The Hungarian Revolution Memorial

St Stephen’s Basilica is at the Centre of Pest and while I didn’t like it as much as the more unusual Mathias church in Buda it is pretty spectacular from the outside and inside.

Exterior of St Stephen’s Basilica

Unusually at the altar it is not Jesus you see but St Stephen is is very important to the Hungarians. I believe they had to have special dispensation to allow this to happen.

Interior of St Stephen’s Basilica

As ever in European churches, they do a pretty good job with domed roofs!

Domed cupolas in St Stephen’s Basilica

Although it is summer season I did manage to visit the Vigado Concert Hall to enjoy an evening of Hungarian symphony, operetta, ballet and gypsy violins. It was great!

Exterior of Vigado Concert Hall

The art nouveau concert hall just before the Hungarian Gala evening began

And so farewell to Budapest………

Hungary, Budapest – a day trip to Szentendre on the Danube Bend

Although the Danube floats majestically in a straight line from outside my hotel window there many river cruisers glide by there is an area just a little bit further down the river known as the Danube Bend because of the extreme turns the river makes there. There are three towns that are apparently worth visiting there and I chose to take a river cruiser down to Szentendre (1.5 hours there and 1 hour back).

When I saw the place on arrival I knew it was going to be a cute and relaxing place to spend the day.

The “port” at Szentendre

Around and about the old town of Szentendre and the lampshades make a change from the more common umbrellas!

But what I hadn’t expected to find was that it is also a bit of an artist colony location and at every corner there is something completely different to take a look at.

First I found a public park with these ginormous sculptures which I liked a lot – especially as they are accessible to all.

My two favourite sculptures in the public park in Szentendre

Then I stumbled on an artist’s collective. The interior exhibit was high tech and the garden had more sculptures and for some reason (no comments required) the naked wooden man practising yoga? thinking? looking at a plane? took my fancy.

Merging high tech and art

What is he thinking?

I had heard about the marzipan museum and so of course had to take a look and a tasting too. Who knew you could make so many things out of marzipan? (Barbara – I feel a nativity project coming on?)

Di and Jacko – together forever in marzipan

And more amazing things you can make from marzipan – if you are so inclined

I then found what is supposed to be the smallest synagogue in the world? The Szanto Memorial House and Temple. I’m not sure if that is substantiated but it is a tiny memorial schul paid for my a descendant of his grandfather who was murdered during the war. It is certainly tiny but nicely kept.

Szanto Memorial House and Temple

Then on to the whackiest stop – the Retro Design Museum (1970 prices – about 40 Euro cents to get in!) dedicated to all things 70’s – even though this was 70’s Hungary I still recognised lots of things – do you?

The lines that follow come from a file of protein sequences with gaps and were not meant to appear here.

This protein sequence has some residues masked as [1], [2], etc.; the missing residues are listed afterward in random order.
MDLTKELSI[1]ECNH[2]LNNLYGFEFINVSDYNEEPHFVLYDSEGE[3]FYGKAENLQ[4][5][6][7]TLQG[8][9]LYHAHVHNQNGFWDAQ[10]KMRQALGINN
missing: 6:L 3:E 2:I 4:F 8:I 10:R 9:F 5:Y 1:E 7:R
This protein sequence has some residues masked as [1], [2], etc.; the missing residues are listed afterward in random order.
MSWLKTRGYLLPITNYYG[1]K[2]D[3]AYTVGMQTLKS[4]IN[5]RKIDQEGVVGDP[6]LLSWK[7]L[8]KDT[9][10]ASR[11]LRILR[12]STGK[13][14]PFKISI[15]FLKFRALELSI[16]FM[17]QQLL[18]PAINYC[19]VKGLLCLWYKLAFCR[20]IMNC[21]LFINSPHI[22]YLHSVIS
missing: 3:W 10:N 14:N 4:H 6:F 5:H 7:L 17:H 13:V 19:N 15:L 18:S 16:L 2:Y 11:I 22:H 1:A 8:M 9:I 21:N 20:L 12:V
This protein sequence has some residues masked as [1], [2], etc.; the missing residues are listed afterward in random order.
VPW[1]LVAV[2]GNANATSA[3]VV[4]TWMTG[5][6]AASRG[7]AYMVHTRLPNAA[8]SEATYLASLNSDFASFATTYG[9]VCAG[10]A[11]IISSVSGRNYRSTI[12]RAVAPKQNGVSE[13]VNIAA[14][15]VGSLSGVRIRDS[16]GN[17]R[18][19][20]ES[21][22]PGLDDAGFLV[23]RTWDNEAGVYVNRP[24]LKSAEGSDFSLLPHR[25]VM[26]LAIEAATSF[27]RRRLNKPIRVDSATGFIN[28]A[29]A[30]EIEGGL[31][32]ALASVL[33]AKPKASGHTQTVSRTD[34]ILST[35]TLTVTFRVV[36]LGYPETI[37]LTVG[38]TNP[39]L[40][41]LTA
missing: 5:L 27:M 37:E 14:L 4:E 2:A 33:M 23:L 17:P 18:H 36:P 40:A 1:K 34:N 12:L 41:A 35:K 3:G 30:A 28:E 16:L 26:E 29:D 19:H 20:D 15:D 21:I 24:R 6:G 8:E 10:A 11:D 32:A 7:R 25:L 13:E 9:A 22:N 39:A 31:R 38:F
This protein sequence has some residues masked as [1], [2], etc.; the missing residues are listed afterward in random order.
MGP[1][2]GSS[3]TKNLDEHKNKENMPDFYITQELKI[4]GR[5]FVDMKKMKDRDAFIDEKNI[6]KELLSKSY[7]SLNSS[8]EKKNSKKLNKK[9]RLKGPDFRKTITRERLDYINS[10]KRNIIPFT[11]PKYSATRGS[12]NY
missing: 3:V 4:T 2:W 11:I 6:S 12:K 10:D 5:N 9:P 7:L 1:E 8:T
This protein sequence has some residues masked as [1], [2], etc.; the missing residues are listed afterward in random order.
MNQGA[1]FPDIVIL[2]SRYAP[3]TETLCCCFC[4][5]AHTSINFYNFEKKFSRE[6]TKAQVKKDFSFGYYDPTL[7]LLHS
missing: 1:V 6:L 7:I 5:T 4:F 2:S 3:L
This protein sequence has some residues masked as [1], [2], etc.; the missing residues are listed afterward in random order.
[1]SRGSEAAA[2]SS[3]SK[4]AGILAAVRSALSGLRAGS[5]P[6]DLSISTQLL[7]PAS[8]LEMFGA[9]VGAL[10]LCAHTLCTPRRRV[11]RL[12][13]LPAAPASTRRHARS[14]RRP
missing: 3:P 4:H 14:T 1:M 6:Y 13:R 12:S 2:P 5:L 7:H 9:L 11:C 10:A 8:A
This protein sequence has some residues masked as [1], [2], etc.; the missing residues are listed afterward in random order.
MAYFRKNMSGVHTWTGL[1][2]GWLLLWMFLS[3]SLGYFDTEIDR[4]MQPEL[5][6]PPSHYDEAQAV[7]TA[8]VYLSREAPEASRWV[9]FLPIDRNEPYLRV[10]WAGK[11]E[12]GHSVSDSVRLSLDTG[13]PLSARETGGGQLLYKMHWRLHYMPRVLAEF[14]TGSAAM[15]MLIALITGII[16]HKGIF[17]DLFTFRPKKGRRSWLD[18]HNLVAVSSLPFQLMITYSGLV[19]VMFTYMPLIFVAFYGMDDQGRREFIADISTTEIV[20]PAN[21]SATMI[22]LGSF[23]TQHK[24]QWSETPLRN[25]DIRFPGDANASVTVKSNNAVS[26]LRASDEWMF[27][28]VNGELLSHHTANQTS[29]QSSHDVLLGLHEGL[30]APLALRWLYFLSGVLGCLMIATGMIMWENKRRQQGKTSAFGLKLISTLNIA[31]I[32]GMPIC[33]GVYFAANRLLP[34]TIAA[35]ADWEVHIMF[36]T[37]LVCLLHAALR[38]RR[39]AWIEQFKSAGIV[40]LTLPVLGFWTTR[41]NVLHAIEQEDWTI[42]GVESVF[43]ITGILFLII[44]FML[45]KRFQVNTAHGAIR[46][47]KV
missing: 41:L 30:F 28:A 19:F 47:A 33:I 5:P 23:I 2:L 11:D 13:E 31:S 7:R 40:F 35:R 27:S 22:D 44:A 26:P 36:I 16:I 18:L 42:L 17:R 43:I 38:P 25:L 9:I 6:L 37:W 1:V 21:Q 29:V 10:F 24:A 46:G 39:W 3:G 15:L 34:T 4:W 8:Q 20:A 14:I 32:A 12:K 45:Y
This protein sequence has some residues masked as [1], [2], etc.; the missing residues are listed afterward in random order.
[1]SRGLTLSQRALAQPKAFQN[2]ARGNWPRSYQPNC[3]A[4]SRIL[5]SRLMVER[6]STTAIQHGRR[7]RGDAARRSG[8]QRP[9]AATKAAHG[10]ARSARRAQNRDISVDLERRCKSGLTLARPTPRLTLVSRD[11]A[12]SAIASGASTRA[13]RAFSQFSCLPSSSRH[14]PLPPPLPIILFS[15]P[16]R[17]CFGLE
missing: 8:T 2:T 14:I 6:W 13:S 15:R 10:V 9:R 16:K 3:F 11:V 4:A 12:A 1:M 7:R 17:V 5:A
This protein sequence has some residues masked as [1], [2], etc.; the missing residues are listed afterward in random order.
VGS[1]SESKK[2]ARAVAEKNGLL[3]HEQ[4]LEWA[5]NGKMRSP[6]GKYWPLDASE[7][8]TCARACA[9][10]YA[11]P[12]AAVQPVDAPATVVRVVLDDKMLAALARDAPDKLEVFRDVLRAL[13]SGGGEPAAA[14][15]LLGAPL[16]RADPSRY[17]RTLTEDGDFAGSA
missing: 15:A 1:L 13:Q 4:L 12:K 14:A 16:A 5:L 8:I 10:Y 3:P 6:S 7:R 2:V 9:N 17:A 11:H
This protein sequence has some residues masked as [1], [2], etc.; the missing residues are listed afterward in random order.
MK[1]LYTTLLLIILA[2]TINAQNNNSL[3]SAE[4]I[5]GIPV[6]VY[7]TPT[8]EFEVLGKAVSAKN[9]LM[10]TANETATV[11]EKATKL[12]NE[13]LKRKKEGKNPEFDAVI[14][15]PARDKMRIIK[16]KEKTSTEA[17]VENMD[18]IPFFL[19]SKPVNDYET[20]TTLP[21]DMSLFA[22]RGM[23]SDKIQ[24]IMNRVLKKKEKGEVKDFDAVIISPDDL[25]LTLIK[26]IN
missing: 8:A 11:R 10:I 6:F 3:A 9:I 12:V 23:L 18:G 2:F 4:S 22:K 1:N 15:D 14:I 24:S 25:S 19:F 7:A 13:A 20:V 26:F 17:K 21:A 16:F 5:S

I remember having a drawer full of cassettes.

I’m pretty sure I had that album too and I definitely had a Commodore 64!

And final artsy stop was a gallery dedicated to the folk ceramic artist Margit Kovacs (1902-1977). I’d never heard of her but she is well known in her field and I really enjoyed seeing her work. A must see.

Beautiful ceramics by Margit Kovacs

Folk art ceramics by Margit Kovacs

So a very good day out when you want a change from the city of Budapest – highly recommended.

Hungary, the Buda side of the river

It seems that whenever you find a city with a river through the middle there is an automatic rivalry between both sides. There is no exception in Budapest. People who live on the Buda (old historic) side are known to say “everyone who lives in Budapest lives in Buda or wants to live in Buda”: those on the Pest (more modern side) say “Buda,Siesta; Pest, Fiesta”.

On this occasion I stayed on the Pest side right on the river. I’m glad I did. It enabled me to enjoy the urbane and lovely Pest side (being a city girl more my thing) while enjoying the views of the Buda side and being able to walk or take a quick bus journey there.

Day and night time views of the Buda side of the River Danube

I was meeting some friends for lunch on that side so made it my day to visit Buda (and a day is fine I think).

Castle Hill is where you find the old palace, the Fisherman’s Bastion, cobbled streets, the Mathias Church and various museums plus great views all around.

The Mathias church is spectacular inside and out and has existed since the 11th century with a rebuild in the 15th century. For a while it was converted into a mosque (yes, Ottoman rule again) and it was used for one of the coronations of the Austrian emperor Franz Ferdinand and his wife Elizabeth known as Sissi in the 19th century. She loved Hungary and learned the language (she was smart) and convinced her husband to let Hungary have its own language and jurisdiction. She is very beloved over here. I remember my mum was obsessed with Sissi – I think she was the Princess Diana type idol of her time.

It is a lovely church inside and out. Very warm colours and a lot of bright Hungarian folk art. Liked this one a lot. If you go to the museum of the first floor it’s easier to take pics of the detail and erase the crowds out. There are lots of them!!

External views of Mathias Church with its pretty roof tiles.

The soft colours of the interior of Mathias Church plus one pic showing the hordes!

Close ups of the artwork higher up in the chirch

The organ and folk art style above the stained glass windows